• Nanomedicine uses nanoscale technologies (≤100 nm) for the
diagnosis, treatment and/or prevention of diseases
• It includes sustained delivery of
Targeted Delivery Of Drugs
Reduced Side Effects
• Plasmonic Vesicles of Amphiphilic Gold Nanocrystals: Self-Assembly
and External-Stimuli-Triggered Destruction
• Plasmonic vesicular nanostructures assembled from amphiphilic
gold nanocrystals with mixed polymer brush coatings.
• Analogous to block copolymers,the disruption of the plasmonic
vesicles can be triggered by stimulus mechanisms
• The development of multifunctional vesicles containing stimuli-
responsive polymers applications in theragnostic nanomedicine
Self-Assembly and External-Stimuli-
Thermal ablation of cancer cells by
‘Silica-gold’ nano shells
• Thermal ablation of cancer cells by nanoshells coated with metallic layer and
by applying an external energy source to kill them
• Gold nps absorb light in the near infra red region becomes hot and can kill
the cells in their proximity
• Liposomes are small spherical vesicles, composed of lipid bilayers surrounding
aqueous inner phase.
• Reservoir (i.e) Bilayers - hydrophobic drugs and inner aqueous phase - hydrophilic
• Liposomes -ocular drug delivery
• Encapsulation of idoxuridine into liposomes increased the corneal penetration of
• Variety of biomaterials for ocular drug delivery including
Lipid Nanoparticle Drug Delivery System
• Major problem with IV administration of colloidal particles is interaction with
reticulo-endothelial system (RES)
• Any foreign material, biological response to administered nanoparticle, coated by
proteins called opsonins, enhance uptake of coated material by RES
• Opsonins on particle surface creates a “molecular signature” recognized by
• Lipid nanoparticles engineered to evade RES cells by limiting particle sizes to 200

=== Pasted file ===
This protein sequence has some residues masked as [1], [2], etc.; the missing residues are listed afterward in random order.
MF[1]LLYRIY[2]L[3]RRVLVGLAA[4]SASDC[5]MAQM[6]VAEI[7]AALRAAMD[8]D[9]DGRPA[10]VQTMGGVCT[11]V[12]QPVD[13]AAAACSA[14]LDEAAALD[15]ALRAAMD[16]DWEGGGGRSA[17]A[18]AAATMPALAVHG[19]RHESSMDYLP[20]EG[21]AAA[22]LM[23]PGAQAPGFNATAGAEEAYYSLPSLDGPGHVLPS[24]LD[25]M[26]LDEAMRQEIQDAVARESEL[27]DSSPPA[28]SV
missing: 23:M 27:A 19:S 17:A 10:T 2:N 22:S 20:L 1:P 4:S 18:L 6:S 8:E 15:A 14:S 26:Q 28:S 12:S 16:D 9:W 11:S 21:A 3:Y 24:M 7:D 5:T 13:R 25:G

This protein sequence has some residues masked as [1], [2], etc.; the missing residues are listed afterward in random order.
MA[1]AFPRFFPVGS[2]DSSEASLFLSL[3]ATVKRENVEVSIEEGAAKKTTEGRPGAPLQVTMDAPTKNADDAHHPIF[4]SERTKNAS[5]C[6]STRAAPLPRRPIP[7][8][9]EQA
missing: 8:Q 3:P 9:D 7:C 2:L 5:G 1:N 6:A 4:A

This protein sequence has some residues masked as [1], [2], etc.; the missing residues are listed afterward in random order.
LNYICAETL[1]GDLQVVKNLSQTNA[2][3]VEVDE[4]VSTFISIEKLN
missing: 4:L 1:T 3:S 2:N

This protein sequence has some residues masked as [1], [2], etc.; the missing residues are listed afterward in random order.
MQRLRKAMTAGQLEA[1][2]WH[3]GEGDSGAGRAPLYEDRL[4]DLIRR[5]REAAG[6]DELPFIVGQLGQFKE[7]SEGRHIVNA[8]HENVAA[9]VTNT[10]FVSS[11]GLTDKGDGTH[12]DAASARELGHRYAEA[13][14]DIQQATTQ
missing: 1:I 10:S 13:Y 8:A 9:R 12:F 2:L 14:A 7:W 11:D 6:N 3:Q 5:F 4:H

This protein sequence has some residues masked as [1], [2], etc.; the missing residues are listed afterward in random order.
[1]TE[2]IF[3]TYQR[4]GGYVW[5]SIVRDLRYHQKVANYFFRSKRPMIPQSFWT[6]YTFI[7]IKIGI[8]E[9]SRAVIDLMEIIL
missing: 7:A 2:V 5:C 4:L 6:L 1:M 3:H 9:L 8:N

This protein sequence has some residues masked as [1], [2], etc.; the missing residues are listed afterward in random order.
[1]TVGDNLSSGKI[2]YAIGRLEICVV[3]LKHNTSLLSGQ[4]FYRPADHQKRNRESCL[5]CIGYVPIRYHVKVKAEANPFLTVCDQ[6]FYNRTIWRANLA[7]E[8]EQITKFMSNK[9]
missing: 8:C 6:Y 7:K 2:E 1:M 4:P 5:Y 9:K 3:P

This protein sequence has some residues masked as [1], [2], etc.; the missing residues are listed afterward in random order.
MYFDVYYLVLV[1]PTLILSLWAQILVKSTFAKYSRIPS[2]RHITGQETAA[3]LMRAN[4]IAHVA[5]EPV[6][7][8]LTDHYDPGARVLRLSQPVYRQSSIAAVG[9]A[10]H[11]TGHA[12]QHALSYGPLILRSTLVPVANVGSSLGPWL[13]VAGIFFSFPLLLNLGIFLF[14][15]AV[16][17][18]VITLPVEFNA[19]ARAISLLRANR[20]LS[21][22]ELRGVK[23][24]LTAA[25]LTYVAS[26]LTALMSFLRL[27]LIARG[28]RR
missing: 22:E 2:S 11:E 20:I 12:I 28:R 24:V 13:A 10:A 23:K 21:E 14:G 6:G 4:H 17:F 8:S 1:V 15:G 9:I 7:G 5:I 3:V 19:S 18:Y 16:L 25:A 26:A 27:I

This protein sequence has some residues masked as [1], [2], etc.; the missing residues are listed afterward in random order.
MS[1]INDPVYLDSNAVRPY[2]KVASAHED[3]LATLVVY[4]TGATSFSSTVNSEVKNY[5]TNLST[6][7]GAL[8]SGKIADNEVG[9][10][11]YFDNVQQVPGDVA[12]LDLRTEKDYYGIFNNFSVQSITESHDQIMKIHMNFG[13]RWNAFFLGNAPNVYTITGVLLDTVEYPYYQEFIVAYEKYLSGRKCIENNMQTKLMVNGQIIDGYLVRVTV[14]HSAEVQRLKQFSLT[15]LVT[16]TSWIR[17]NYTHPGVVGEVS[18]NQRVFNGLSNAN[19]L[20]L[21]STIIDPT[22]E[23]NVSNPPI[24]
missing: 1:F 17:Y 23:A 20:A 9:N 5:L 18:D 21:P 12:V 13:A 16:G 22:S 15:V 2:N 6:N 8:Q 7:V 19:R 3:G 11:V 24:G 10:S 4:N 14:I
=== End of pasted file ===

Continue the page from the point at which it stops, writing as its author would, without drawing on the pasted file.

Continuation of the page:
nm or less.
• It is believed that these cells do not recognise low nanometer-sized particles as
Drug Delivery To BBB
• The BBB is single layer of endothelial cells in inner surfaces of capillaries
in the brain
• The endothelial cells fit tightly together and substances cannot pass out of
• The mechanism for transport is endocytosis
• Endothelial cells with lipoprotein receptor transports the lipoprotein with
nanoparticle from the blood plasma.
Polymeric Nanoparticles On Drug Delivery
• Polymeric nps from natural and synthetic polymers have stability and ease
of surface modification
• Polymeric materials-biocompatible and biodegradable
• The polysaccharides polymeric materials to prepare nps for drug delivery.
• Biodegradable nanoparticles
• The drug molecules are either entrapped inside or adsorbed on the surface.
Chitosan Carrier In Nano Drug Delivery
• Chitosan (CS) is abundant naturally occurring polysaccharide
• Chitosan is made of randomly distributed β-(1-4)-linked D-glucosamine (deacetylated unit)
and N-acetyl-D-glucosamine (acetylated unit)
• It is produced by deacetylation of chitin extracted from shells of crabs, shrimps and krill.
• Chitosan attracted as
Matrix for controlled release due to its reactive functionalities
Easily degradation by enzymes
Non-toxic degradation products
• Hydrophobic interactions enhance stability of substituted CS by reducing hydration of matrix
,resisting degradation by gastric enzymes
Polymeric Nanoparticles On Drug Delivery
Chemical Structure Of Chitosan
TREATING CANCER WITH NANOPARTICLES
• Cancer therapeutics,chemotherapy serious side effects –
Devastation of healthy tissue
Some cancerous tissue survives after radiation
• Nanoparticles -targeted drug delivery systems
• Nps with UV-sensitive proteins,assemble with drug and cancer cell-
targeting protein fragment when exposed to UV.
• Nanoparticle-drug complex that specifically attaches to cancerous cells.
•  Maeda, H., Wu, J., Sawa, T., Matsumura, Y., and Hori, K. (2000) Tumor vascular permeability
and the EPR effect in macromolecular therapeutics: a review. J. Controlled Release 65, 271-84.
•  Palmer, T. N., Caride, V. J., Caldecourt, M. A., Twickler, J., and Abdullah, V. (1984) The
mechanism of liposome accumulation in infarction. Biochim. Biophys. Acta 797, 363-8.
•  Jaracz, S., Chen, J., Kuznetsova, L. V., and Ojima, I. (2005) Recent advances I tumortargeting
anticancer drug conjugates. Bioorg. Med. Chem. 13, 5043-54.
•  Torchilin, V. P. (2004) Targeted polymeric micelles for delivery of poorly soluble drugs. Cell
Mol. Life Sci. 61, 2549-59.
•  Gabizon, A., Shmeeda, H., Horowitz, A. T., and Zalipsky, S. (2004) Tumor cell targeting of
liposome-entrapped drugs with phospholipid- anchored folic acid-PEG conjugates. AdV. Drug
DeliVery ReV.56, 1177-92.
A particular slide catching your eye?
Clipping is a handy way to collect important slides you want to go back to later.